COVID-19 Frequently Asked Questions

What is COVID-19 a.k.a. Coronavirus and how does it spread?

Novel Coronavirus 2019 (COVID-19) is a respiratory illness that can spread from person to person, mainly when they are in close contact with one another (less than six feet).  When an infected person coughs or sneezes, this spreads respiratory droplets that can then infect another person nearby.  It also may be possible that a person can get COVID-19 by touching a surface or object that has the virus on it and then touching their own mouth, nose or possibly their eyes, but this is not thought to be the main way the virus spreads. Some recent studies also have suggested that COVID-19 may be spread by people who are not showing symptoms.

What are the symptoms? 

90% of patients will have fever and 70% will have a dry cough. Some will have diarrhea although by itself this is not usually a sign of COVID-19.  Those who become acutely ill will experience shortness of breath.

Most patients who have the virus will have symptoms but in most cases (about 80%) the symptoms will be mild.  People who are older, have chronic diseases, or have a weakened immune system are at higher risk of complications if infected.

If you have difficulty breathing - call ahead to your nearest emergency room and let them know your symptoms and that you’re on your way. That will help them prepare for your arrival.

I want to get tested. Where can I go to do that? 

Not everyone should be tested. Mercy offers an online screening tool to help direct you to the most appropriate follow-up care for your symptoms. If you are symptomatic, you should also stay home and away from others and take care of yourself as you would with other viruses. If you are experiencing worsening of symptoms, please contact your primary physician’s office.

How can I help protect myself?

People can help protect themselves from respiratory illness with everyday preventive actions.

  • Avoid close contact with people who are sick, even inside your home.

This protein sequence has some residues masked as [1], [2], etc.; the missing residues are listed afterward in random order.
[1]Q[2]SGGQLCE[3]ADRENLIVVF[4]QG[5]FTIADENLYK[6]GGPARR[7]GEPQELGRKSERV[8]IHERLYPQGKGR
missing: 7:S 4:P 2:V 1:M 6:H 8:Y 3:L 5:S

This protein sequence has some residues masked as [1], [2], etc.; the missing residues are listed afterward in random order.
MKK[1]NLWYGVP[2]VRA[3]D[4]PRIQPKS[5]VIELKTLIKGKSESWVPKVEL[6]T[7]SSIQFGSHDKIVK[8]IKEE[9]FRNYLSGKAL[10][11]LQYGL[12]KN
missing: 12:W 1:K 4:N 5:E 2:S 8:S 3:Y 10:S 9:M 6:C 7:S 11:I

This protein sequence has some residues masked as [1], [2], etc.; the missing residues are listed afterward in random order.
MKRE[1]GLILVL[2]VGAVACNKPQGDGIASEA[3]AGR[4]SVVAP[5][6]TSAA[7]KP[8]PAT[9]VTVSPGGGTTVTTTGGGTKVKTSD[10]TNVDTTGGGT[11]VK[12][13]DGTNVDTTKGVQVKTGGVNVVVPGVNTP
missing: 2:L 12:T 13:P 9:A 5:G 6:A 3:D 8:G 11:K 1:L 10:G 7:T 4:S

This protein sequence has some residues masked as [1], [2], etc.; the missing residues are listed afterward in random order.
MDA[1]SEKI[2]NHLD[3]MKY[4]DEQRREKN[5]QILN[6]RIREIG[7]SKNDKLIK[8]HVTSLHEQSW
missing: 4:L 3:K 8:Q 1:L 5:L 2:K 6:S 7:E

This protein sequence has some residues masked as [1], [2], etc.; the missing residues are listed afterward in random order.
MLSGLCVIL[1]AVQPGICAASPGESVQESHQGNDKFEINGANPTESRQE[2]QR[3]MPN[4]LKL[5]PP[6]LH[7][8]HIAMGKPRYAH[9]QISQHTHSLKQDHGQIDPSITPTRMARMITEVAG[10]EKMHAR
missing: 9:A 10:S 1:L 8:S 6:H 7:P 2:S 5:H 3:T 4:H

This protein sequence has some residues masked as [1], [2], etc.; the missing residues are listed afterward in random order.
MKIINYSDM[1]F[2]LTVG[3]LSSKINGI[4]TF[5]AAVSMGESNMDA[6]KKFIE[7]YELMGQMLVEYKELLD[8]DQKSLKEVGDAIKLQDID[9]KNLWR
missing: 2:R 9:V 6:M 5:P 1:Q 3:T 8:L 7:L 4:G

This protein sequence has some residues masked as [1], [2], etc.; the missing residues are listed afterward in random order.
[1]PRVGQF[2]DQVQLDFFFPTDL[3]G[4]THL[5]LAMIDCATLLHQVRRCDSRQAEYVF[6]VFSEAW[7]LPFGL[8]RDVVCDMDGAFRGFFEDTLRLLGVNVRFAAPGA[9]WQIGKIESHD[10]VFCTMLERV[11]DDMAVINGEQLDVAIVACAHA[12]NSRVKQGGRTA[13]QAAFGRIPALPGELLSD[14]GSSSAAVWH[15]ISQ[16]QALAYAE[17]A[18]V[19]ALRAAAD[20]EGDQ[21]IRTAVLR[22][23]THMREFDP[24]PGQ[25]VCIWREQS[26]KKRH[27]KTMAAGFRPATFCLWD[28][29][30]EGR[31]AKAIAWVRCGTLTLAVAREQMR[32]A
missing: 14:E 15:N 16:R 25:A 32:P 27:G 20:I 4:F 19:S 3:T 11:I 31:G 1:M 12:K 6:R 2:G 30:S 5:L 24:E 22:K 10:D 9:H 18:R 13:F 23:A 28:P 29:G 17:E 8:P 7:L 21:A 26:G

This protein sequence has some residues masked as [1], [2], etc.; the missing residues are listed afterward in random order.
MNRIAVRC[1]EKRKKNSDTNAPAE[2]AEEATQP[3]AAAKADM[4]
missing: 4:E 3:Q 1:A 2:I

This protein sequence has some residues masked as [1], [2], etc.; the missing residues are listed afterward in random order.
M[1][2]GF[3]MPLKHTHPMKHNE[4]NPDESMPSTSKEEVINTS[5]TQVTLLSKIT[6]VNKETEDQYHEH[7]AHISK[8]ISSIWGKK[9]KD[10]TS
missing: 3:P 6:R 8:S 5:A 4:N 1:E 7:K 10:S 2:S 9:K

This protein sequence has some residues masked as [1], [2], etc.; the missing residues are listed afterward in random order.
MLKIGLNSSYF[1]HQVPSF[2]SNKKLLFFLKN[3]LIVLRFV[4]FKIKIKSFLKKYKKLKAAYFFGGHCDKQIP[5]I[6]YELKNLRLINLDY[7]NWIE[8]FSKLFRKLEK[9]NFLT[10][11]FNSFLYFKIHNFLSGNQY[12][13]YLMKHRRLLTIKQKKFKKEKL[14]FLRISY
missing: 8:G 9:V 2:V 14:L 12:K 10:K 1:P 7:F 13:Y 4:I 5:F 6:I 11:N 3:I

• If possible, maintain 6 feet between the person who is sick and other household members.
  • Put distance between yourself and other people outside of your home.
    • Stay at least 6 feet (about 2 arms’ length) from other people.
    • Do not gather in groups.
    • Stay out of crowded places and avoid mass gatherings.
  • Cover your mouth and nose with a cloth face cover when around others
    • Everyone should wear a cloth face cover when they have to go out in public, for example to the grocery store or to pick up other necessities.
    • Cloth face coverings should not be placed on young children under age 2, anyone who has trouble breathing, or is unconscious, incapacitated or otherwise unable to remove the mask without assistance.
    • The cloth face cover is meant to protect other people in case you are infected.
    • Do NOT use a facemask meant for a health care worker, i.e. an N95 mask.
    • Continue to keep about six feet between yourself and others. The cloth face cover is not a substitute for social distancing.
    • Avoid touching the mask with your hands.
  • Avoid touching your eyes, nose, and mouth, especially with unwashed hands.
  • Wash your hands often with soap and water for at least 20 seconds.
  • Use an alcohol-based hand sanitizer that contains at least 60% alcohol if soap and water are not available.